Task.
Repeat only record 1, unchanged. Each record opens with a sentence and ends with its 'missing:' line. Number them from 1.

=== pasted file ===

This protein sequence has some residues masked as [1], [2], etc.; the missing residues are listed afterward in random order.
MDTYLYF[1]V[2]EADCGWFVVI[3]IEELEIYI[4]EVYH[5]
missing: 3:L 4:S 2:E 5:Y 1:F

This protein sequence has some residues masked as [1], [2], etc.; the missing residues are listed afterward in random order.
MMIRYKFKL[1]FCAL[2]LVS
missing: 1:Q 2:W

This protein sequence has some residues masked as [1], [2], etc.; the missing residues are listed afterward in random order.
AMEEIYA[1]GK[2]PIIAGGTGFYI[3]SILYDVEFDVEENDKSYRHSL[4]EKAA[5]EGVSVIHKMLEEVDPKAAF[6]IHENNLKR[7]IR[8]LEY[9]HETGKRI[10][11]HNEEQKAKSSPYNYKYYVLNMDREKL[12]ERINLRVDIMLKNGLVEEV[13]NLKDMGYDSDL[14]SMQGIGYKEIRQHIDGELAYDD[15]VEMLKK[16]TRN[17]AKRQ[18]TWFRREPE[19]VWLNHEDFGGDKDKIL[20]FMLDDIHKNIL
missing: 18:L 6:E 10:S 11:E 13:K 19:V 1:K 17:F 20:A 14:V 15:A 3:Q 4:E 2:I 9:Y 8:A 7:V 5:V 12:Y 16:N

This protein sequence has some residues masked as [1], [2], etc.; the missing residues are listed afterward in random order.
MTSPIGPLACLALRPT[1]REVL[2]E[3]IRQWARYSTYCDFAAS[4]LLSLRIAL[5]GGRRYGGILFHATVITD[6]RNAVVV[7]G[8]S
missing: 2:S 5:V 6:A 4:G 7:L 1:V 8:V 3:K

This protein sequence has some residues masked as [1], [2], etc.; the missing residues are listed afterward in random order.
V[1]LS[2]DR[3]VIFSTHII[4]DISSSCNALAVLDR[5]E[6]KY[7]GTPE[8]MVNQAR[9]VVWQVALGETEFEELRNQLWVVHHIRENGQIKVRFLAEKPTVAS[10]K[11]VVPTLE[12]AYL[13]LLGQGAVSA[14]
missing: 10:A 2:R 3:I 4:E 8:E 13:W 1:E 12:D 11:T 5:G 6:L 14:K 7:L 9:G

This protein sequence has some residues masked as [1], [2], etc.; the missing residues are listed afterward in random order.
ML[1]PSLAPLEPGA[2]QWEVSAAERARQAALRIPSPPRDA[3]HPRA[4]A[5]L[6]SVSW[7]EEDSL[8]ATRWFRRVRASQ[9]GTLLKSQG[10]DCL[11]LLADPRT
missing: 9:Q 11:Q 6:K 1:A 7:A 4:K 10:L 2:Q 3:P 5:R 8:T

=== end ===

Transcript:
This protein sequence has some residues masked as [1], [2], etc.; the missing residues are listed afterward in random order.
MDTYLYF[1]V[2]EADCGWFVVI[3]IEELEIYI[4]EVYH[5]
missing: 3:L 4:S 2:E 5:Y 1:F